set kitchen and bedrooms up first, to make you feel at home
      WHEN YOU ARRIVE -- PAY AND SETTLE WITH THE MOVERS

      go over "Bill of Lading" with the moving company before signing
      check for damaged and missing items and make a note of them
      the Bill of Lading is usually binding once signed
      WHEN YOU ARRIVE -- RELAX AND SETTLE IN

      check to make sure all utilities are on and working properly
      let family members or friends know that you have arrived safely
      check in with employer and real estate agent to confirm itineraries
      now relax, order dinner out, and take a hot bath...you deserve it!

  7. QUESTION:
    Any1 know where i can buy a -mom to be survival kit??
    my sister in law is having a baby soon and my best friend got one of these for her shower and i thought it was so neat i wanted to get one for my sister in law , the only thing is i dont know how to come up with all the items id rather just buy one already made.NYONE know anywhere online that sells these so i dont have to make it??

    Survival Kit for Mom To Be

    Hershey hugs and kisses - for you and the baby - you both deserve them
    Penny -To help start saving for that college fund.
    Pen & Journal - to write down the special moments and thoughts
    Clock - to remind you time will pass too quickly,So enjoy every moment
    Mirror - to reflect on who you are in this baby's new world
    Marbles - for moments you are sure you've lost yours!
    Jewel - to remind you how valuable you are as a new mother
    Rubberband - flexibility is the key to motherhood nd to stretch and grow with your baby
    Lifesavers - to save you on one of those days
    Tissue - to dry those tears - baby's and yours
    ETC..

    • ANSWER:
      Hi:

      You suppose to buy them a put them in a basket along with that sign; of which you just wrote about. Most of the stuff you can buy at a dollar general store or any local one dollar store the whole thing should cost you about . The jewel, you use a fake plastic jewel. However if you split this between the members of your family each one buy one item by have them draw a number and have them get it, then it won't hurt the budget book so much. I made two of them myself I also add things like a baby bottle,rattle or big plastic keys,diapers, and other small baby stuff.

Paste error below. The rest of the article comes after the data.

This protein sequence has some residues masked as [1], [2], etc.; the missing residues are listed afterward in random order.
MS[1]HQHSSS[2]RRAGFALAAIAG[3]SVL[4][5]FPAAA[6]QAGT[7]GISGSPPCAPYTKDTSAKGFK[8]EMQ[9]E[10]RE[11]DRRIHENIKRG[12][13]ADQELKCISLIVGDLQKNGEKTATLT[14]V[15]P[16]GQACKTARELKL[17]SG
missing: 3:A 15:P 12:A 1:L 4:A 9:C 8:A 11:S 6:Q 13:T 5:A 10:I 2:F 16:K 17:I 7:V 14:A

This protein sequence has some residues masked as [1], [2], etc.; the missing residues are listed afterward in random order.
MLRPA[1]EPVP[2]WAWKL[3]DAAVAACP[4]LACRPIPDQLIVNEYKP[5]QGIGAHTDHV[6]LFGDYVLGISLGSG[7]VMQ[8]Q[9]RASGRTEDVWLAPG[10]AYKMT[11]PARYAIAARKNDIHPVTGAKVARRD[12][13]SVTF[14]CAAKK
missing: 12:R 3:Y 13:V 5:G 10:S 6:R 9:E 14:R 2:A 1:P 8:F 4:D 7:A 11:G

Hope this helps

  8. QUESTION:
    what should i put in a house or some designs to withstand natural disasters, especially landslides ?
    any help? tnx

    • ANSWER:
      Is your house in a landslide area? Put in a retaining wall. Inside, bolt down all your taller furniture, against the wall. They have special brackets for it, usually for earthquakes. Get good insurance coverage. Window shutters. Keep extra clothes and canned foods (and non-electric can opener), sleeping blankets, and survivals items, flashlights, first aide kits, paper plates, plastic flatware, in a storage facility away from your home, but close enough to get to it. Make sure you always have your keys with you for it. The smallest storage locker isn't that much, maybe you can get together with nearby good friends or family to keep extra supplies in there. (Even an extra bicycle!) Make sure tall trees are cleared out from a landslide area so it can't hit your house. Those are just some suggestions I can think of.

  9. QUESTION:
    i have two guy friends graduating from high school and i have noo idea what to get them! help?
    One of them is going to be a professional opera singer (dont laugh lol he is super talented) and the other one is really into drums but i still dont know!

    • ANSWER:
      The best advice you'll get from the internet is generic stuff like nice watches, hats, or engraved pens, that kind of thing. They're your friends, and apparently good enough friends to justify gift-giving; you should know what they're into.

      That said, an idea I've heard and that I want to do for my graduates (cousin, stepbrother, sister) is to put together a "university survival kit." Do you know where they're going for college? Buy stuff in the school colors or with the school logo on it (a lot of universities have online bookstores that sell this sort of thing now). Simple stuff, to get them started - like pens or pencils, a small notebook, sticky notes, a campus map if you can get one, a key ring or keychain. Also clothes, if you want--school T-shirts, sweatpants, cold-weather gear if appropriate, a fleece throw blanket in the school's colors, maybe a nice tie and cufflinks (they'll likely need them at some point). You might toss in one of the plethora of university survival guides that have been written - The Naked Roommate is one such book, search on any bookstore website and you'll find others. These are just suggestions, you don't have to get all of these items. If there's an item you know he needs or likes--a favorite throat spray for the opera singer, new drumsticks for the drummer--get him that.